In a conventional pump, no flow occurs between the inlet portion of the pump and the discharge port when the pump is turned off. The present teachings provide an ancillary path 220 is provided between the inlet portion and the discharge port 208 that allows flow to occur even with the pump off. In this regard, the valve 216 associated with the conduit 214 may be opened to allow gray water to flow from the tank 204 downstream towards the pump 206. The gray water first flows into the Y-connector 210 that is also coupled to the black water tank 202. Once the gray water reaches the pump 206 it is prevented from flowing anywhere except through the ancillary path 220 that is provided in the pump housing. Through this ancillary path 220, the gray water reaches the discharge port 208 and may be expelled from the pump 206.

With particular reference to the exploded view of FIG. 3, the various components of a pump 206 adapted according to the present teachings is illustrated. It will be understood that the pump 206 illustrated is merely one exemplary pump that may be adapted in accordance with the principles of the present teachings. The pump 206 is illustrated to generally include a macerator housing 224, a chopper plate 225, a large wear plate 226, a pair of gaskets 227, an impeller 228, a small wearplate 229, a body 230, and a motor assembly 232.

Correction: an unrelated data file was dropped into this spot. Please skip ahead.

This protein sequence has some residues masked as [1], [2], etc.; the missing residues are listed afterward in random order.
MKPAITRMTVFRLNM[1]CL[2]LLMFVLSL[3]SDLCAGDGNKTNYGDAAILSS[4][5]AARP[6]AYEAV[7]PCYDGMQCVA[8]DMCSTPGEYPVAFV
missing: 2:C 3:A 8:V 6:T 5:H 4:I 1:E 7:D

The ancillary path 22 of the present teachings may be in the form of one or more fluid paths extending from the input port of the pump 206 to the discharge port 208. The pump 202 may be adapted to include the one or more fluid paths by drilling holes 302, 304, 306, 308, 310 in the appropriate pieces of the pump 206. Thus, when the pump 206 is assembled, there is a fluid pathway from the macerator housing 224 all the way to an opening 312 of the discharge port 208. In operation, the top of the macerator housing 224 is located within the adapter 218 such that when gray water is delivered to the pump 206 it will stand at the top of the macerator housing 224 until the pump 206 is turned on. However, with the ancillary path 220 in place, the gray water can bypass the impeller region of the pump 206 and flow directly out the discharge port 208. The holes 302, 304, 306, 308, 310 may be machined, stamped, or molded into the respective pieces during manufacture or may be drilled all at once after assembly of the pump 206 in complete.

Turning to FIGS. 4A and 4B, alternative pump assembly 400 in accordance with the present teachings is illustrated. The pump assembly 400 has an integrally manufactured mating adapter 406. However, operation of the pump 400 will be understood to be substantially similar to the pump 400 of FIGS. 2 and 3 in that an ancillary path 402 is created within the housing of the pump 400 to provide a bypassing route for fluid to flow to the discharge port 408.